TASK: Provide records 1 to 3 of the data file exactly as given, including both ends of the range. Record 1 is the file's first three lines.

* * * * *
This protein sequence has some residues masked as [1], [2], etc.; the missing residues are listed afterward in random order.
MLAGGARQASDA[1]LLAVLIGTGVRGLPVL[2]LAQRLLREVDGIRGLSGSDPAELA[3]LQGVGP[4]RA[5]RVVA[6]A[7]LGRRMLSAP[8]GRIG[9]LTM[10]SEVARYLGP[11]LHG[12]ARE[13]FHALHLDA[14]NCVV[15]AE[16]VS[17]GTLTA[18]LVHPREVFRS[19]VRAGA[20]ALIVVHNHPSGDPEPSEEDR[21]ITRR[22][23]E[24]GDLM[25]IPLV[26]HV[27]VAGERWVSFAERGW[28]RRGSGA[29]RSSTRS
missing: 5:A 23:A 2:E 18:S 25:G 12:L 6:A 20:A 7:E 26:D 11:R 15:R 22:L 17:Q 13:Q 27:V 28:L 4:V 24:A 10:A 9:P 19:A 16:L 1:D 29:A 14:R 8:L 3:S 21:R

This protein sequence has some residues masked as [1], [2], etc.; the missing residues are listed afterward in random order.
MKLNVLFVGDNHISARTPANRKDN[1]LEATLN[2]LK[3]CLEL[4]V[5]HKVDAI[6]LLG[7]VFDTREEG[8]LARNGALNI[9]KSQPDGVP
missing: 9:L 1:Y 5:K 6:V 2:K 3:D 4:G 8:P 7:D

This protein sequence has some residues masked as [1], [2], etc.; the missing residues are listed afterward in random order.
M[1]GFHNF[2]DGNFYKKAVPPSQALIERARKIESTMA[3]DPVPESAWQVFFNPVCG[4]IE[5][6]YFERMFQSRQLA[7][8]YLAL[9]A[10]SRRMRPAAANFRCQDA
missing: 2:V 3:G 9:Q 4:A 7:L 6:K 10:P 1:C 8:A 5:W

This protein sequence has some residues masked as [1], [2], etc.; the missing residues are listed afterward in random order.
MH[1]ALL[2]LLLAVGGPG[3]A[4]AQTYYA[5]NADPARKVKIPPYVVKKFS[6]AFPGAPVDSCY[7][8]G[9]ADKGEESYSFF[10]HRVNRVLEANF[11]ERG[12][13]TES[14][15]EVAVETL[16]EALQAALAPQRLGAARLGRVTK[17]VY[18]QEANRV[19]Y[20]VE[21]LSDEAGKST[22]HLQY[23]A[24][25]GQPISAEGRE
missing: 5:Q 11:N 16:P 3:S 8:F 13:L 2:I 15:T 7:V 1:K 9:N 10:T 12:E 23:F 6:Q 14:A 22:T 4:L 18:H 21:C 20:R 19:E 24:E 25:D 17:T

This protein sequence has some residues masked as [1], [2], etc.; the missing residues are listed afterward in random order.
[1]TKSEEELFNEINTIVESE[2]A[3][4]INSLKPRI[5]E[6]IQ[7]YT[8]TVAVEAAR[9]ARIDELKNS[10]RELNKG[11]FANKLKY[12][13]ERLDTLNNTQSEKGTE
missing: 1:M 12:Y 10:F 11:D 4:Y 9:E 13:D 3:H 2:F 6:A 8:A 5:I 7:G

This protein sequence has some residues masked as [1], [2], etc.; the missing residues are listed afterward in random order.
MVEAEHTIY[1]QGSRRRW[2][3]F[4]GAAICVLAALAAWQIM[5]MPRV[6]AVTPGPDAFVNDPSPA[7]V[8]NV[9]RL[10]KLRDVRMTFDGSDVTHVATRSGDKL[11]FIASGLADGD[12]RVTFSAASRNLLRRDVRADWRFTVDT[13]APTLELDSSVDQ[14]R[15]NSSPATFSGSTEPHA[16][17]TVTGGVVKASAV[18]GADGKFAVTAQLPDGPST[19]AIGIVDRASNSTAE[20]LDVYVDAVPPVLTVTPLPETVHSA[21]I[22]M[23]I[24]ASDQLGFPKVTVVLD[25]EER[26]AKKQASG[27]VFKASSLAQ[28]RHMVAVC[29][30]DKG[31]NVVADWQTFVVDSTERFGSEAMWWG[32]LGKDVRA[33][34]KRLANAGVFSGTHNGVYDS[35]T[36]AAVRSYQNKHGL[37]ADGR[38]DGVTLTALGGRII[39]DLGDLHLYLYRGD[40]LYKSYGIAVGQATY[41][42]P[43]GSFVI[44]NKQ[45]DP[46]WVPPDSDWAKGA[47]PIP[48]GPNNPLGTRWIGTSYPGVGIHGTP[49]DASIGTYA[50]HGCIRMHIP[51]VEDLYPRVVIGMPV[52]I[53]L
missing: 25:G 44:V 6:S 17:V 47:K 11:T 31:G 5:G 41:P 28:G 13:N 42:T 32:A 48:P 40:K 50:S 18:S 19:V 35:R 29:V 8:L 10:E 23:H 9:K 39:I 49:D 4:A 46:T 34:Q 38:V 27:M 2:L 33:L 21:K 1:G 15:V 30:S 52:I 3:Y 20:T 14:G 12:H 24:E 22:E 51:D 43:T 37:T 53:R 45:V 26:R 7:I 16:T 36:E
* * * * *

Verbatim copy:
This protein sequence has some residues masked as [1], [2], etc.; the missing residues are listed afterward in random order.
MLAGGARQASDA[1]LLAVLIGTGVRGLPVL[2]LAQRLLREVDGIRGLSGSDPAELA[3]LQGVGP[4]RA[5]RVVA[6]A[7]LGRRMLSAP[8]GRIG[9]LTM[10]SEVARYLGP[11]LHG[12]ARE[13]FHALHLDA[14]NCVV[15]AE[16]VS[17]GTLTA[18]LVHPREVFRS[19]VRAGA[20]ALIVVHNHPSGDPEPSEEDR[21]ITRR[22][23]E[24]GDLM[25]IPLV[26]HV[27]VAGERWVSFAERGW[28]RRGSGA[29]RSSTRS
missing: 5:A 23:A 2:E 18:S 25:G 12:L 6:A 20:A 7:E 26:D 11:R 15:R 22:L 17:Q 13:Q 27:V 28:L 4:V 24:A 10:A 9:P 19:A 16:L 1:D 29:A 14:R 8:L 3:S 21:R

This protein sequence has some residues masked as [1], [2], etc.; the missing residues are listed afterward in random order.
MKLNVLFVGDNHISARTPANRKDN[1]LEATLN[2]LK[3]CLEL[4]V[5]HKVDAI[6]LLG[7]VFDTREEG[8]LARNGALNI[9]KSQPDGVP
missing: 9:L 1:Y 5:K 6:V 2:K 3:D 4:G 8:P 7:D

This protein sequence has some residues masked as [1], [2], etc.; the missing residues are listed afterward in random order.
M[1]GFHNF[2]DGNFYKKAVPPSQALIERARKIESTMA[3]DPVPESAWQVFFNPVCG[4]IE[5][6]YFERMFQSRQLA[7][8]YLAL[9]A[10]SRRMRPAAANFRCQDA
missing: 2:V 3:G 9:Q 4:A 7:L 6:K 10:P 1:C 8:A 5:W